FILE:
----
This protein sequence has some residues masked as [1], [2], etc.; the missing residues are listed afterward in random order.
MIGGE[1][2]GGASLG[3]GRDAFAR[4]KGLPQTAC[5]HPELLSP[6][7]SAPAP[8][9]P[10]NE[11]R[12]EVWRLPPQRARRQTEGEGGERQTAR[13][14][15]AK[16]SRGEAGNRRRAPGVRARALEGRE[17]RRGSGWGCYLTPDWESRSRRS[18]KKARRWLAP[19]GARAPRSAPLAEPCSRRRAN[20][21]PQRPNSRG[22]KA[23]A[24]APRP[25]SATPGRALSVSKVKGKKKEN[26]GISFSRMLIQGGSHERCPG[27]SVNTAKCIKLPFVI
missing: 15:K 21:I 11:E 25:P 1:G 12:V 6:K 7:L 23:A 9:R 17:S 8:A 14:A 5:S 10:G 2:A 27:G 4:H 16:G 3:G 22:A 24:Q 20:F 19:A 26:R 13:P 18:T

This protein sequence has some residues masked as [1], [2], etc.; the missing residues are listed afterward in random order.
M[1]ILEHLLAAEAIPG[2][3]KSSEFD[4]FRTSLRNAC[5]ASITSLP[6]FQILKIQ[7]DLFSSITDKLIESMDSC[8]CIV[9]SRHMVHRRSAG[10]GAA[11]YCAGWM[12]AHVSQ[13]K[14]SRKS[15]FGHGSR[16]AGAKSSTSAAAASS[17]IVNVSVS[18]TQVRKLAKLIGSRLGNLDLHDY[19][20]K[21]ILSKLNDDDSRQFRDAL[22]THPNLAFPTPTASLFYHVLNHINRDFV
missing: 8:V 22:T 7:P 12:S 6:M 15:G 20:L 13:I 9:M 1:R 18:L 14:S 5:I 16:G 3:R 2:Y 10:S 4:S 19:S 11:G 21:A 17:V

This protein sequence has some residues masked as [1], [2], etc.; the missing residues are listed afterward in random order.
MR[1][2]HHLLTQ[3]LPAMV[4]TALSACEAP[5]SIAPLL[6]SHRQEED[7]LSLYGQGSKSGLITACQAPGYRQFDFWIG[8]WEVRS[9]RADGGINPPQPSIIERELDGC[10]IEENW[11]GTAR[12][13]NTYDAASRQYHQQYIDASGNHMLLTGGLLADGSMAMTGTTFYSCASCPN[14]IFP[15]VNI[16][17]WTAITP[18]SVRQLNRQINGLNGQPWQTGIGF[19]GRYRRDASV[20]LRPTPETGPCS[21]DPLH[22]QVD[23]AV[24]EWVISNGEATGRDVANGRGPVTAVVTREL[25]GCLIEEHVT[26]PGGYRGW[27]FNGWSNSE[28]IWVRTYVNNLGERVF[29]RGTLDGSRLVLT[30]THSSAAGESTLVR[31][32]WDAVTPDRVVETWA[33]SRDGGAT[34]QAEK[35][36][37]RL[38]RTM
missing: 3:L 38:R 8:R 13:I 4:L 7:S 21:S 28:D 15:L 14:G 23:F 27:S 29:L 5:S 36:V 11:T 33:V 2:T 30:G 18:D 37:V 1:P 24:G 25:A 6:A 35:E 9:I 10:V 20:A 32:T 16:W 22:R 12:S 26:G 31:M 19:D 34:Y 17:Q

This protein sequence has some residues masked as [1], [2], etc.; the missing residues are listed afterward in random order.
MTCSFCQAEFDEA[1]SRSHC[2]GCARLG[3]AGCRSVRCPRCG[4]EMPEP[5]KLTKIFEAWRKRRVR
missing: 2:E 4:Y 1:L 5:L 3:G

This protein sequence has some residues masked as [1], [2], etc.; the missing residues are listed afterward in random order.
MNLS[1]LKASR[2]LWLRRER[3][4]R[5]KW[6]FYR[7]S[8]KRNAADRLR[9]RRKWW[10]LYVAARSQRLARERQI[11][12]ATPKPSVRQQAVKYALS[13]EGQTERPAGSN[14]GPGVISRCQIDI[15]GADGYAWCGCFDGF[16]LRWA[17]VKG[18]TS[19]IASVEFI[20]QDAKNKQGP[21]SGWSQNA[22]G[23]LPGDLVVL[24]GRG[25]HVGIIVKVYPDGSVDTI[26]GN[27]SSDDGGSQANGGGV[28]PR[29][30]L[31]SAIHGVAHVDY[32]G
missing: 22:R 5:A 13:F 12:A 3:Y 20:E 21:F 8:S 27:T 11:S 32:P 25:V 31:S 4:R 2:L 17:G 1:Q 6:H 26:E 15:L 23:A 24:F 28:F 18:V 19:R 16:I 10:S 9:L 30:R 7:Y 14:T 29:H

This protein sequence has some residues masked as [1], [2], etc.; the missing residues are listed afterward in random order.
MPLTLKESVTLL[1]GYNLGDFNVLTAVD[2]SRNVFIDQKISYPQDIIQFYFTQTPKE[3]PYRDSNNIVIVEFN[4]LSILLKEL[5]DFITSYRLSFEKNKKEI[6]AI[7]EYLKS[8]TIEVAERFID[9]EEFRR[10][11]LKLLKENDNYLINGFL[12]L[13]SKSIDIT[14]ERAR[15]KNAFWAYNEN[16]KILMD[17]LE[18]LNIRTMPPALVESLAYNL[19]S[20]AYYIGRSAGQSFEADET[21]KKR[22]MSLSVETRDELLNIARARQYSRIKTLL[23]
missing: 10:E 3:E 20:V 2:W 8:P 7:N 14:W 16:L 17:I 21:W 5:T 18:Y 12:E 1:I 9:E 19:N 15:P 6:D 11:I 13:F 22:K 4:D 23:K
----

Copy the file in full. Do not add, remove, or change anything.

This protein sequence has some residues masked as [1], [2], etc.; the missing residues are listed afterward in random order.
MIGGE[1][2]GGASLG[3]GRDAFAR[4]KGLPQTAC[5]HPELLSP[6][7]SAPAP[8][9]P[10]NE[11]R[12]EVWRLPPQRARRQTEGEGGERQTAR[13][14][15]AK[16]SRGEAGNRRRAPGVRARALEGRE[17]RRGSGWGCYLTPDWESRSRRS[18]KKARRWLAP[19]GARAPRSAPLAEPCSRRRAN[20][21]PQRPNSRG[22]KA[23]A[24]APRP[25]SATPGRALSVSKVKGKKKEN[26]GISFSRMLIQGGSHERCPG[27]SVNTAKCIKLPFVI
missing: 15:K 21:I 11:E 25:P 1:G 12:V 6:K 7:L 23:A 9:R 17:S 8:A 14:A 5:S 10:G 2:A 27:G 4:H 16:G 3:G 22:A 24:Q 20:F 19:A 26:R 13:P 18:T

This protein sequence has some residues masked as [1], [2], etc.; the missing residues are listed afterward in random order.
M[1]ILEHLLAAEAIPG[2][3]KSSEFD[4]FRTSLRNAC[5]ASITSLP[6]FQILKIQ[7]DLFSSITDKLIESMDSC[8]CIV[9]SRHMVHRRSAG[10]GAA[11]YCAGWM[12]AHVSQ[13]K[14]SRKS[15]FGHGSR[16]AGAKSSTSAAAASS[17]IVNVSVS[18]TQVRKLAKLIGSRLGNLDLHDY[19][20]K[21]ILSKLNDDDSRQFRDAL[22]THPNLAFPTPTASLFYHVLNHINRDFV
missing: 8:V 22:T 7:P 12:S 6:M 15:G 20:L 13:I 9:M 1:R 18:L 14:S 5:I 16:G 3:R 2:Y 10:S 4:S 19:S 11:G 21:A 17:V

This protein sequence has some residues masked as [1], [2], etc.; the missing residues are listed afterward in random order.
MR[1][2]HHLLTQ[3]LPAMV[4]TALSACEAP[5]SIAPLL[6]SHRQEED[7]LSLYGQGSKSGLITACQAPGYRQFDFWIG[8]WEVRS[9]RADGGINPPQPSIIERELDGC[10]IEENW[11]GTAR[12][13]NTYDAASRQYHQQYIDASGNHMLLTGGLLADGSMAMTGTTFYSCASCPN[14]IFP[15]VNI[16][17]WTAITP[18]SVRQLNRQINGLNGQPWQTGIGF[19]GRYRRDASV[20]LRPTPETGPCS[21]DPLH[22]QVD[23]AV[24]EWVISNGEATGRDVANGRGPVTAVVTREL[25]GCLIEEHVT[26]PGGYRGW[27]FNGWSNSE[28]IWVRTYVNNLGERVF[29]RGTLDGSRLVLT[30]THSSAAGESTLVR[31][32]WDAVTPDRVVETWA[33]SRDGGAT[34]QAEK[35][36][37]RL[38]RTM
missing: 3:L 38:R 8:R 13:I 4:L 7:S 21:S 28:D 15:L 14:G 23:F 27:S 29:L 5:S 36:V 11:T 33:V 2:T 30:G 18:D 37:V 1:P 24:G 25:A 6:A 35:E 9:I 10:V 20:A 32:T 16:W 22:R 12:S 26:G 31:M 19:D 34:Y 17:Q

This protein sequence has some residues masked as [1], [2], etc.; the missing residues are listed afterward in random order.
MTCSFCQAEFDEA[1]SRSHC[2]GCARLG[3]AGCRSVRCPRCG[4]EMPEP[5]KLTKIFEAWRKRRVR
missing: 2:E 4:Y 1:L 5:L 3:G

This protein sequence has some residues masked as [1], [2], etc.; the missing residues are listed afterward in random order.
MNLS[1]LKASR[2]LWLRRER[3][4]R[5]KW[6]FYR[7]S[8]KRNAADRLR[9]RRKWW[10]LYVAARSQRLARERQI[11][12]ATPKPSVRQQAVKYALS[13]EGQTERPAGSN[14]GPGVISRCQIDI[15]GADGYAWCGCFDGF[16]LRWA[17]VKG[18]TS[19]IASVEFI[20]QDAKNKQGP[21]SGWSQNA[22]G[23]LPGDLVVL[24]GRG[25]HVGIIVKVYPDGSVDTI[26]GN[27]SSDDGGSQANGGGV[28]PR[29][30]L[31]SAIHGVAHVDY[32]G
missing: 22:R 5:A 13:F 12:A 3:Y 20:E 21:F 8:S 27:T 11:S 32:P 25:V 31:S 4:R 2:L 17:G 1:Q 6:H 26:E 15:L 23:A 24:F 28:F 18:V 19:R 16:I 10:S 9:L 30:R 7:Y 14:T 29:H

This protein sequence has some residues masked as [1], [2], etc.; the missing residues are listed afterward in random order.
MPLTLKESVTLL[1]GYNLGDFNVLTAVD[2]SRNVFIDQKISYPQDIIQFYFTQTPKE[3]PYRDSNNIVIVEFN[4]LSILLKEL[5]DFITSYRLSFEKNKKEI[6]AI[7]EYLKS[8]TIEVAERFID[9]EEFRR[10][11]LKLLKENDNYLINGFL[12]L[13]SKSIDIT[14]ERAR[15]KNAFWAYNEN[16]KILMD[17]LE[18]LNIRTMPPALVESLAYNL[19]S[20]AYYIGRSAGQSFEADET[21]KKR[22]MSLSVETRDELLNIARARQYSRIKTLL[23]
missing: 10:E 3:E 20:V 2:W 8:P 7:N 14:W 16:L 17:I 21:W 5:T 18:Y 12:E 1:I 9:E 19:N 15:P 6:D 11:I 13:F 22:K 4:D 23:K